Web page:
So, the orders from above just came through. You must enroll your employees into a crane and rigging, comprehensive training program that not only offers skills building, but also enforces safe practices and loss prevention. Here are 6 tips to help you determine if the company you are considering will be the best fit.
- Be specific - Know your employees skill level and communicate the desired results you wish to obtain with the training company.
- Be selective - In the race to have your rigger, signalperson, operator, supervisors or directors qualified or certified, some training companies will offer a program that can get it done quickly. Just remember that faster is not always better. Select a company that allows the student adequate time to digest and incorporate the skills presented in the program.
- Know the instructor - Request that the company provides background information (bio, resume or references) of the instructor. Don’t assume that the instructor is qualified or experienced, or that they are able to present information in a learning environment. Look for experience in formalized training programs and industry related field experience; this will help determine if the instructor is qualified.
- Review References - Contact the references provided by the company. It is also helpful to speak with companies or organizations, not listed as references that have used the company in the past. Find out what they liked and disliked, ask for feedback or evaluations from the employees that attended the program.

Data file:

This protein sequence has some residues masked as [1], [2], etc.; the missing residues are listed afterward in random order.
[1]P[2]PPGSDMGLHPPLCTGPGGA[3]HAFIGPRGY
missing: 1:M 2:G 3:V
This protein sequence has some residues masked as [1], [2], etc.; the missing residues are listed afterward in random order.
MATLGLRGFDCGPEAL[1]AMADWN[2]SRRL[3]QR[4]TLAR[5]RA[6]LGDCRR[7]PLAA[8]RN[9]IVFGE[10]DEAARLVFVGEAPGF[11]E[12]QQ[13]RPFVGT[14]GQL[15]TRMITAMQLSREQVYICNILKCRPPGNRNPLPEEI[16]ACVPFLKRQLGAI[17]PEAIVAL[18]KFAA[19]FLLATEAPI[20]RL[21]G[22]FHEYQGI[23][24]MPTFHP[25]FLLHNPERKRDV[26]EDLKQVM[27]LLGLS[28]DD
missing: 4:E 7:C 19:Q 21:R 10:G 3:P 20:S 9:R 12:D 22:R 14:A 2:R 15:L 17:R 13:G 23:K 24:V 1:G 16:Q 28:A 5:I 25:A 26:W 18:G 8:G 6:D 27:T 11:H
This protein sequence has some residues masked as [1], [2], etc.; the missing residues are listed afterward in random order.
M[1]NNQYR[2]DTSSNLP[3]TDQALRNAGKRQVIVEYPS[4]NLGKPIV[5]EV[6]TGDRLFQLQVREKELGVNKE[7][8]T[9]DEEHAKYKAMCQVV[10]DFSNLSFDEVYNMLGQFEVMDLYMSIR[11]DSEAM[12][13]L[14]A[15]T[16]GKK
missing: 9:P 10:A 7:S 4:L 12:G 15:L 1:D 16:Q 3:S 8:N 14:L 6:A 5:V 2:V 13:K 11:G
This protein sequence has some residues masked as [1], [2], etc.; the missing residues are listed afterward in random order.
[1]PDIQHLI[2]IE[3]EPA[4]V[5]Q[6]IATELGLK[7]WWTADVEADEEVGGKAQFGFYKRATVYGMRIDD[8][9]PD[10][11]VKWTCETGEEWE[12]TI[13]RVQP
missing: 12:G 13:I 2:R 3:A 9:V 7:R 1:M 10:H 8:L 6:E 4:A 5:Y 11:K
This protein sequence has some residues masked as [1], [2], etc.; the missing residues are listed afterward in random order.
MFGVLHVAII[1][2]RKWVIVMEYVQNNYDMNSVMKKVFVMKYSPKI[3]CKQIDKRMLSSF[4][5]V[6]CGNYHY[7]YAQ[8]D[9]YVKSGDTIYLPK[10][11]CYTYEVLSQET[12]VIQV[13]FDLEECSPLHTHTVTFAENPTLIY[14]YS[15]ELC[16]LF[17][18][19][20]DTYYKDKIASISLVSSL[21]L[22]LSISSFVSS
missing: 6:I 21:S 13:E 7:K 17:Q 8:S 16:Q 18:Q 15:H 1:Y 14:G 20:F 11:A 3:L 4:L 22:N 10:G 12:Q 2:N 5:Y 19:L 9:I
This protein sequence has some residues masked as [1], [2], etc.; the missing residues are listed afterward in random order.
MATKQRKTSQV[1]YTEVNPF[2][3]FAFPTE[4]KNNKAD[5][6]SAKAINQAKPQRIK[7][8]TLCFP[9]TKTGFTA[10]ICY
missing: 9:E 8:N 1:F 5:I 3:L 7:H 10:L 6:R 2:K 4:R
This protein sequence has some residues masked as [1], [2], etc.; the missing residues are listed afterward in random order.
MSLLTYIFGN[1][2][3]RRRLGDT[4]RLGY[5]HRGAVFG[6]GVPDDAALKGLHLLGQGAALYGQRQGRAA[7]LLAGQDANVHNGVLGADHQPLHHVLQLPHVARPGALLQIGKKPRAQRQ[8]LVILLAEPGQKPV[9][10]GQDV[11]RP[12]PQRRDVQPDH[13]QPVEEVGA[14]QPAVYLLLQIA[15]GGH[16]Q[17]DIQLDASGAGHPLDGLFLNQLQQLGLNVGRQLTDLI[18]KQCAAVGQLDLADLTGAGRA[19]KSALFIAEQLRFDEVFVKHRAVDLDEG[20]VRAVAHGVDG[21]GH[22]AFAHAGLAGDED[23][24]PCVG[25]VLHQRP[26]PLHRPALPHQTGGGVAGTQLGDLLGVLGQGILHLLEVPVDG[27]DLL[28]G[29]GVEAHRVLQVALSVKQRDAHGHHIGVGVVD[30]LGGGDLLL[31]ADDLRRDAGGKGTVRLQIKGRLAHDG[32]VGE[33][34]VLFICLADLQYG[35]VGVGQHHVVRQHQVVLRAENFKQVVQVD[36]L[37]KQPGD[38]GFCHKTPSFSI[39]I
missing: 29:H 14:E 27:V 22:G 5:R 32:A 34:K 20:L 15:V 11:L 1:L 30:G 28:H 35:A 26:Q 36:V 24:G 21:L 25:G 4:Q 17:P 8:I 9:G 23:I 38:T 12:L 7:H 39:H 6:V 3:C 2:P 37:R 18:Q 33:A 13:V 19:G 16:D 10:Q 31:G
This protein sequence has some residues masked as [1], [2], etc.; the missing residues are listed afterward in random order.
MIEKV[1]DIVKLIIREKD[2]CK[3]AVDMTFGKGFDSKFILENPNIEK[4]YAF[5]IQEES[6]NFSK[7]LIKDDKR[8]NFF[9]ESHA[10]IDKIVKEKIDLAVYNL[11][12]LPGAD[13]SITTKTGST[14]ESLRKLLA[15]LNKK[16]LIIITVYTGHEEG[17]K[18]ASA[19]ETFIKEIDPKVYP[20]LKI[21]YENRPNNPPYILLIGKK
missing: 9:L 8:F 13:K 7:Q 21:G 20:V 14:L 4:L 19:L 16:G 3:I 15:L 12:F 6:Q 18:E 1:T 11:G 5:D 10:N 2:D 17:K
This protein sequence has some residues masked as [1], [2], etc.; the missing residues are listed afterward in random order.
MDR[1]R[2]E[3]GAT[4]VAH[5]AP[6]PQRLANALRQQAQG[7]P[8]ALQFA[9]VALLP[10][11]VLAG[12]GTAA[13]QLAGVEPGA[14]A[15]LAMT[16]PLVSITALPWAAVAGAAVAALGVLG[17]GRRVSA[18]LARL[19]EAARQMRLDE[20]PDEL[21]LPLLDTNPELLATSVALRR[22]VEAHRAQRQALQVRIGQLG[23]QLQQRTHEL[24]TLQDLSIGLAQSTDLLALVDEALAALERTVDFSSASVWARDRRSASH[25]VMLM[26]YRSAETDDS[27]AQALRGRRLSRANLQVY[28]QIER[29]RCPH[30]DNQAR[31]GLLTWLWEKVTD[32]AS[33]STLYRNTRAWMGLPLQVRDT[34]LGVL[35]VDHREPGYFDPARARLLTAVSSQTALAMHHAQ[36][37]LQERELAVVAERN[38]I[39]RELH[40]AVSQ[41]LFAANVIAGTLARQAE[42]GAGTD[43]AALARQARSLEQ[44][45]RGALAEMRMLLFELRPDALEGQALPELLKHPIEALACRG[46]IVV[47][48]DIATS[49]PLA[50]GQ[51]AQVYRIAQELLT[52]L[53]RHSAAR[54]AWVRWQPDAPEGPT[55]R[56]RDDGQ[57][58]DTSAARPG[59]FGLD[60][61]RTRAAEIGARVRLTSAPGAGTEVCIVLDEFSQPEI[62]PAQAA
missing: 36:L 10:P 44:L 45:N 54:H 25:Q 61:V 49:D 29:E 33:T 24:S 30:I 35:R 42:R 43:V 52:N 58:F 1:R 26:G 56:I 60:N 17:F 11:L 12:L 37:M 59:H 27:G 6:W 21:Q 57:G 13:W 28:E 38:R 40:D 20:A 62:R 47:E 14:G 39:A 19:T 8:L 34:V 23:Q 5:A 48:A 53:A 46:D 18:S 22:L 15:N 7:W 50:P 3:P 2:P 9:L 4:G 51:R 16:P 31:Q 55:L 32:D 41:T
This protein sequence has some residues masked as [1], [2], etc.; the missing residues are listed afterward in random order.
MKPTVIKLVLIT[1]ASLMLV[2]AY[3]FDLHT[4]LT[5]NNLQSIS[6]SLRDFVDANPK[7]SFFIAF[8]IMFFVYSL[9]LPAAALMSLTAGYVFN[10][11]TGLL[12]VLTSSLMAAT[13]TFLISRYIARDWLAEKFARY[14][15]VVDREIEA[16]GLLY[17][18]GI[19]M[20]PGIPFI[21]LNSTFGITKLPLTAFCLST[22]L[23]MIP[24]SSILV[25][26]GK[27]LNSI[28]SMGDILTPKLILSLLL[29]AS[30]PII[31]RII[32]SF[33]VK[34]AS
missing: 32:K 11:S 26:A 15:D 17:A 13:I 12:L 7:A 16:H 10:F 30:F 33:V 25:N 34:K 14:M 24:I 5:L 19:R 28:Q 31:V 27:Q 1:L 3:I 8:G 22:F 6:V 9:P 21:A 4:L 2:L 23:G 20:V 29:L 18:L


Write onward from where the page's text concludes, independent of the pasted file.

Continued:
- View the facility - Students will digest information in many different formats. Look for facilities that offer not only classroom instruction but also hands-on training for the student who may digest information through application. The center should be clean, well-organized and properly equipped with equipment in good condition, gear that has documented proof of inspection and personal protection equipment available.
- Get it in writing - Once you have agreed upon the course, topics and cost get the final agreement in writing. A company in good standing will not hesitate to provide documentation that is detailed in description of the program requested.